Warren G. Harding (November 2, 1865-August 2, 1923) was an American politician and the 29th President of the United States, serving from 1921 to 1923, when he became the sixth president to die in office. A Republican from the U.S. state of Ohio, Harding was an influential newspaper publisher with a flair for public speaking before entering politics, first in the Ohio Senate (1899-1903) and later as lieutenant governor of Ohio (1903-1905).
Harding was elected to the Ohio State Senate in 1899. He served four years before being elected lieutenant governor of Ohio, a post he occupied from 1903 to 1905. His leanings were conservative, and his record in both offices was relatively undistinguished. At the conclusion of his term, Harding returned to private life, only to reenter politics ten years later as a United States Senator (1914-1921), where he again had a relatively undistinguished record, missing over two-thirds of the roll-call votes. A political unknown at the time of the 1920 Republican National Convention, Harding emerged as a dark horse to become the presidential nominee through political maneuvering. In the 1920 election, he defeated his Democratic opponent James M. Cox in a landslide, 60.36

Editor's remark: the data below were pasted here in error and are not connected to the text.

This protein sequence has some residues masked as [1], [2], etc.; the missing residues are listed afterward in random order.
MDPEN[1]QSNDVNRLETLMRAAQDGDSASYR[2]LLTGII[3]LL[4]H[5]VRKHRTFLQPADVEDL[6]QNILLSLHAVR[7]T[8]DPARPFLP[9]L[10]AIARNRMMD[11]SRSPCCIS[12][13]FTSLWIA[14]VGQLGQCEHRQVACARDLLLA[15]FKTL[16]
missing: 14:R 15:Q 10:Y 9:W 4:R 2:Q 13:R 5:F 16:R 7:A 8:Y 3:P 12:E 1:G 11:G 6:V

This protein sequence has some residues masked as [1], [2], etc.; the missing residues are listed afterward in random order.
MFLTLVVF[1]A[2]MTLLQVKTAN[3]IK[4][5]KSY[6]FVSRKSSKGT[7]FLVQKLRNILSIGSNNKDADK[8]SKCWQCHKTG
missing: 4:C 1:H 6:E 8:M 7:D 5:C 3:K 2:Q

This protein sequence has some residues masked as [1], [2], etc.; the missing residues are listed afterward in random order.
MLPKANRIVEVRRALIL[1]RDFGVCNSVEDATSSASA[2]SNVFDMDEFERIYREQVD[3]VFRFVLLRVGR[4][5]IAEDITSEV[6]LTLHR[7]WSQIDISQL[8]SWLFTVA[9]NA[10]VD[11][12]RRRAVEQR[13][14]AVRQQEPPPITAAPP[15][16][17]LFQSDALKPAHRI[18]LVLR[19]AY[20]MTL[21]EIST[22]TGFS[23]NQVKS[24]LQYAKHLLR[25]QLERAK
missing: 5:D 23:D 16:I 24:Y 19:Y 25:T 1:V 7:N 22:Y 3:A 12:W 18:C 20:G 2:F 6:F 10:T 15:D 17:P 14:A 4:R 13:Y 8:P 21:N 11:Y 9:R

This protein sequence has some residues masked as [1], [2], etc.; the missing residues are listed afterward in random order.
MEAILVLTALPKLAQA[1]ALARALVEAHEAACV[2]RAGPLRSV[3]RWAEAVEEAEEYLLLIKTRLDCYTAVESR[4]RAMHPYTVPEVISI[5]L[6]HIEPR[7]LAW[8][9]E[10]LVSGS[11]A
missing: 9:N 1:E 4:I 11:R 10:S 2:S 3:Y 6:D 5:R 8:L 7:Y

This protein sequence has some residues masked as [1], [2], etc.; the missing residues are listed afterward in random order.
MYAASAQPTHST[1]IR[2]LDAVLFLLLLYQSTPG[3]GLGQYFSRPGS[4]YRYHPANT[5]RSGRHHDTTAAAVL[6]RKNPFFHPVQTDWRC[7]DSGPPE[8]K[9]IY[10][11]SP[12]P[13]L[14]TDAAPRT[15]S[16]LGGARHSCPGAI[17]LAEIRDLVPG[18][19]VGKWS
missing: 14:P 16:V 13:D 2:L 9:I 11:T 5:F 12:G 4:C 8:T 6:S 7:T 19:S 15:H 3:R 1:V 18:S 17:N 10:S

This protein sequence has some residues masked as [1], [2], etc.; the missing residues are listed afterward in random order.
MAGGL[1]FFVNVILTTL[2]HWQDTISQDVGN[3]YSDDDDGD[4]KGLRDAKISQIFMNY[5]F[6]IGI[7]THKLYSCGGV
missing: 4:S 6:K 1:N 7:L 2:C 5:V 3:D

o 34.19 404 to 127 in the electoral college). He adopted hands-off laissez-faire policies both on economic and social policy. While on the final leg of a tour of the western states and the Alaska Territory, Harding died in San Francisco, California, 27 months into his term. The cause of death was first said to have been food poisoning acquired during a stop-over in Vancouver, British Columbia. It was later believed that he died at age 57 from apoplexy or a stroke; medical scholars now believe that Harding died of end-stage heart disease. He was succeeded by Vice President Calvin Coolidge.
Because of several scandals involving others in his administration, after his death Harding gained a reputation as being one of America's least successful Presidents. In numerous polls of historians, Harding is ranked as one of the worst, or even dead last. However, some recent writers have come to different conclusions about Harding's place in history. John Dean, who wrote a 2004 biography of Harding for Times Press, has stated that "Harding is not a role model for a failed Presidency." Dr. Robert H. Ferrell, Distinguished Professor Emeritus of History at Indiana University, a Harding biographer and a leading national scholar on the presidency, concluded that Warren G. Harding was basically "a good President".